California has not seen an execution for nearly a decade and, with an anticipated 20 new arrivals per year, the largest execution system in the U.S. has run out of room.
According to the Los Angeles Times, Governor Jerry Brown has requested $3.2 million in special funding to expand death row at San Quentin State Prison by 97 cells — utilizing facilities that have become free thanks to an overall drop in the state’s inmates following voter approval last fall of Proposition 47 (which reclassified most nonviolent drug crimes as misdemeanors).
Official documents obtained by the Times say “it is not feasible to delay the approval and implementation of this proposal.”
But because California’s death row has been embroiled in litigation for years, the expansion plans for San Quentin could be a stopgap solution at best.
On July 16, 2014, Orange County federal Judge Cormac J. Carney deemed the state’s death penalty to be unconstitutional. The last California inmate to be executed was Clarence Ray Allen in 2006 and since then 49 inmates have died from other causes.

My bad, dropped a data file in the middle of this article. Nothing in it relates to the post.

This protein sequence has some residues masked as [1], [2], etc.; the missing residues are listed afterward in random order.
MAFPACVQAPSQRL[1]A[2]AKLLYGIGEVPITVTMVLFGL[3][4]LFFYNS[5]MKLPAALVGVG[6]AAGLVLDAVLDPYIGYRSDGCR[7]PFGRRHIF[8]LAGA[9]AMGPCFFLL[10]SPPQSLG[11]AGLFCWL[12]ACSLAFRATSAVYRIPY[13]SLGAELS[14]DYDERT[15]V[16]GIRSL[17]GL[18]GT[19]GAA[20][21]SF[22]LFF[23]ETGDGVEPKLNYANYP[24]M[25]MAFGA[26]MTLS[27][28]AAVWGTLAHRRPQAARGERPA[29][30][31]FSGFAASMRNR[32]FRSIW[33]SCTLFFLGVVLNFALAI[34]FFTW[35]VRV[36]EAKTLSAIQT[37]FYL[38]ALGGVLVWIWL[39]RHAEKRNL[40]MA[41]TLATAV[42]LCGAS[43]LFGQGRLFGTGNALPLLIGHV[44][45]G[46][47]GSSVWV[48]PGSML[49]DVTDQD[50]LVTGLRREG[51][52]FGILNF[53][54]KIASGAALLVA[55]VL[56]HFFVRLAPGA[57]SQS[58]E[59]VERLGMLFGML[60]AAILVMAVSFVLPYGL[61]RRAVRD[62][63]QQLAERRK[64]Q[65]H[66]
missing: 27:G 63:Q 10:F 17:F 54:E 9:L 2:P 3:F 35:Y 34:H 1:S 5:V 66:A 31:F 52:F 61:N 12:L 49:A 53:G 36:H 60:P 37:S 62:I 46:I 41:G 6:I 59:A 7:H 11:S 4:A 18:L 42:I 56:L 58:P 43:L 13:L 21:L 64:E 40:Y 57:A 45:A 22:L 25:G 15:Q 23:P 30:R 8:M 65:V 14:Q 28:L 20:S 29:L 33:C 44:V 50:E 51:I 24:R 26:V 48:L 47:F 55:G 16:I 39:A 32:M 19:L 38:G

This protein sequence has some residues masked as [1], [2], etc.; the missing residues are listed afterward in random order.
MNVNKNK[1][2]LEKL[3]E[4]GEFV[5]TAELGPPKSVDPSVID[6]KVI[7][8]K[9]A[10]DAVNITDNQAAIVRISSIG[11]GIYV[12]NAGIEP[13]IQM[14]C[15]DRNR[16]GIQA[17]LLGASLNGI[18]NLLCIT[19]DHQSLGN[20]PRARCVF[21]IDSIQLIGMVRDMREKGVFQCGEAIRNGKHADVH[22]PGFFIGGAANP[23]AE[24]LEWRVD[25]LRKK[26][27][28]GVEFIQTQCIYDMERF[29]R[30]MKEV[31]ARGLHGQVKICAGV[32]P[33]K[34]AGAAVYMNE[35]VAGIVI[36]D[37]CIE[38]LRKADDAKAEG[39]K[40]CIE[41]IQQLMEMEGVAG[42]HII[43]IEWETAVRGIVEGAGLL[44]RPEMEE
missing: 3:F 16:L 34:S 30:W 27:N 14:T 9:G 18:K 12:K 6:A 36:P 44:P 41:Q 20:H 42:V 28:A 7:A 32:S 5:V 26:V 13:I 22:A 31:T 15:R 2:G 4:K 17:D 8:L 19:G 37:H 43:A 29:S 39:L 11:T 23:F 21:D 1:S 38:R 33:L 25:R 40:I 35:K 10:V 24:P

“Until the litigation is resolved, this cost-effective proposal allows [the state corrections department] to safely house condemned inmates going forward,” corrections-department spokeswoman Terry Thornton told the Times.
San Quentin, just north of San Francisco, can house 715 condemned inmates and currently 708 prisoners reside in the cells. Twenty women are housed in the Central California Women’s Facility (near Chowchilla, Calif.) and another 23 prisoners are held at locations throughout the state due to various extenuating circumstances.
Governor Brown’s proposal is scheduled for a hearing in late April.
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